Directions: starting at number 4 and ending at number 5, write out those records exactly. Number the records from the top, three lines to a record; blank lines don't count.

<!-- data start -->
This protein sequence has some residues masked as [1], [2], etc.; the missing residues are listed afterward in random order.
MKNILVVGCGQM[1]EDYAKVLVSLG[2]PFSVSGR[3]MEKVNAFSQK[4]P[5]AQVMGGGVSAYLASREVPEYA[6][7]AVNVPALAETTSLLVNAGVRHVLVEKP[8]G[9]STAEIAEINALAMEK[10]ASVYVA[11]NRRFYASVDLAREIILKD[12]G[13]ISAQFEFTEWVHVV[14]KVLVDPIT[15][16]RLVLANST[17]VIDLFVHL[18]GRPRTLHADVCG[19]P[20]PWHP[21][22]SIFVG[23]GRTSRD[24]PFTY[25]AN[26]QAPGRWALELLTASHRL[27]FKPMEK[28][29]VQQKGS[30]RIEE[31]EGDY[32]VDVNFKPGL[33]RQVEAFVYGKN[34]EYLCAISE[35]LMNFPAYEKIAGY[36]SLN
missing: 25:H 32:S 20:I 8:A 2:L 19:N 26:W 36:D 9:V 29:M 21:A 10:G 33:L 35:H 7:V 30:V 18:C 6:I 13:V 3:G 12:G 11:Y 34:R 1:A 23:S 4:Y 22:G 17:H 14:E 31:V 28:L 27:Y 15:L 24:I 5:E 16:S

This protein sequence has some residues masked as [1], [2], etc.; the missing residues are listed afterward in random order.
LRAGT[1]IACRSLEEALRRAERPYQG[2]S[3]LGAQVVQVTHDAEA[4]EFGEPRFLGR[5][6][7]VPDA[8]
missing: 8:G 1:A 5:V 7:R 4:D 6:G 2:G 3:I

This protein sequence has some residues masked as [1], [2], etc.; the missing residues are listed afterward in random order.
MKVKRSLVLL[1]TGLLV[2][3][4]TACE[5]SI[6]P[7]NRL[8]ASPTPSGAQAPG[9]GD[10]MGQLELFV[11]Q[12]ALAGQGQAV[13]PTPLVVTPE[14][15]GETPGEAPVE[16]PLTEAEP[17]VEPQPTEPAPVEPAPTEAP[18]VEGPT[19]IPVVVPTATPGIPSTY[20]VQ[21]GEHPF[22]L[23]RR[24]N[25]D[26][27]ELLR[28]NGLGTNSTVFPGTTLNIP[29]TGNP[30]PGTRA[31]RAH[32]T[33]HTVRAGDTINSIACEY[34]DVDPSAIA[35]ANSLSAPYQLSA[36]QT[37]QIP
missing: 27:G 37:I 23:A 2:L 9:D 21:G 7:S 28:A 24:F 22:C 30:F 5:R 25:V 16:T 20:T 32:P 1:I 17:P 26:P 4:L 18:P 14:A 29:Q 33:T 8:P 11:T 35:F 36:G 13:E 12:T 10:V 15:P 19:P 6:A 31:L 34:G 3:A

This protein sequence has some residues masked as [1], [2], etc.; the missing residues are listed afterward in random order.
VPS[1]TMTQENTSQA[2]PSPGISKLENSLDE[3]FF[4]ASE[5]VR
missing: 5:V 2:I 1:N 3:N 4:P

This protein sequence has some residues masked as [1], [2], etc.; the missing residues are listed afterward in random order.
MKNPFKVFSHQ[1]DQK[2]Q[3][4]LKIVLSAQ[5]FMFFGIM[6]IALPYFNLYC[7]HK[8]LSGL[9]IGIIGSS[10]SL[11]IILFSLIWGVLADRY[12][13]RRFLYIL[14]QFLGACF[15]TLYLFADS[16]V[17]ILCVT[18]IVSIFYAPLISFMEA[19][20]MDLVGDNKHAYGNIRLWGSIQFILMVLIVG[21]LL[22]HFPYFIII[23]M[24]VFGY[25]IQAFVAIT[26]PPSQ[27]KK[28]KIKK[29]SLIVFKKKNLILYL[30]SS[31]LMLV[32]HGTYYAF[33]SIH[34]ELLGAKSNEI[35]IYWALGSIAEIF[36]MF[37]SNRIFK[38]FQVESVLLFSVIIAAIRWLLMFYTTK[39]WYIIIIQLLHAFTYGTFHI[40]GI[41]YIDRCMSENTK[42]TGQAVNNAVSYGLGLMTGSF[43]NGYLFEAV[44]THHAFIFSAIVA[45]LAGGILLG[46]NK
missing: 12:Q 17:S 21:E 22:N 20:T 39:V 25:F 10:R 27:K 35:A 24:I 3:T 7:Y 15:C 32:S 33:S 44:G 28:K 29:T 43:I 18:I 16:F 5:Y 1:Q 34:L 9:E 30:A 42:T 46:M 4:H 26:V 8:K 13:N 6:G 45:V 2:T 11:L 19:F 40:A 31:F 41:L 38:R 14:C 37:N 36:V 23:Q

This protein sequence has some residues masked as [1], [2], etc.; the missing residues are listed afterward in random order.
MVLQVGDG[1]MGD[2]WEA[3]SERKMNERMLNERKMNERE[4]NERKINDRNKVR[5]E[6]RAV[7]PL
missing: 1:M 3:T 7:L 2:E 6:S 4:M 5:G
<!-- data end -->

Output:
This protein sequence has some residues masked as [1], [2], etc.; the missing residues are listed afterward in random order.
VPS[1]TMTQENTSQA[2]PSPGISKLENSLDE[3]FF[4]ASE[5]VR
missing: 5:V 2:I 1:N 3:N 4:P

This protein sequence has some residues masked as [1], [2], etc.; the missing residues are listed afterward in random order.
MKNPFKVFSHQ[1]DQK[2]Q[3][4]LKIVLSAQ[5]FMFFGIM[6]IALPYFNLYC[7]HK[8]LSGL[9]IGIIGSS[10]SL[11]IILFSLIWGVLADRY[12][13]RRFLYIL[14]QFLGACF[15]TLYLFADS[16]V[17]ILCVT[18]IVSIFYAPLISFMEA[19][20]MDLVGDNKHAYGNIRLWGSIQFILMVLIVG[21]LL[22]HFPYFIII[23]M[24]VFGY[25]IQAFVAIT[26]PPSQ[27]KK[28]KIKK[29]SLIVFKKKNLILYL[30]SS[31]LMLV[32]HGTYYAF[33]SIH[34]ELLGAKSNEI[35]IYWALGSIAEIF[36]MF[37]SNRIFK[38]FQVESVLLFSVIIAAIRWLLMFYTTK[39]WYIIIIQLLHAFTYGTFHI[40]GI[41]YIDRCMSENTK[42]TGQAVNNAVSYGLGLMTGSF[43]NGYLFEAV[44]THHAFIFSAIVA[45]LAGGILLG[46]NK
missing: 12:Q 17:S 21:E 22:N 20:T 39:V 25:F 10:R 27:K 35:A 24:I 3:T 7:Y 15:C 32:S 33:S 44:G 28:K 29:T 43:I 18:I 16:F 5:Y 1:Q 34:L 9:E 30:A 42:T 46:M 4:H 26:V 8:K 13:N 6:G 45:V 2:T 11:L 19:F 40:A 31:F 41:L 38:R 14:C 37:N 36:V 23:Q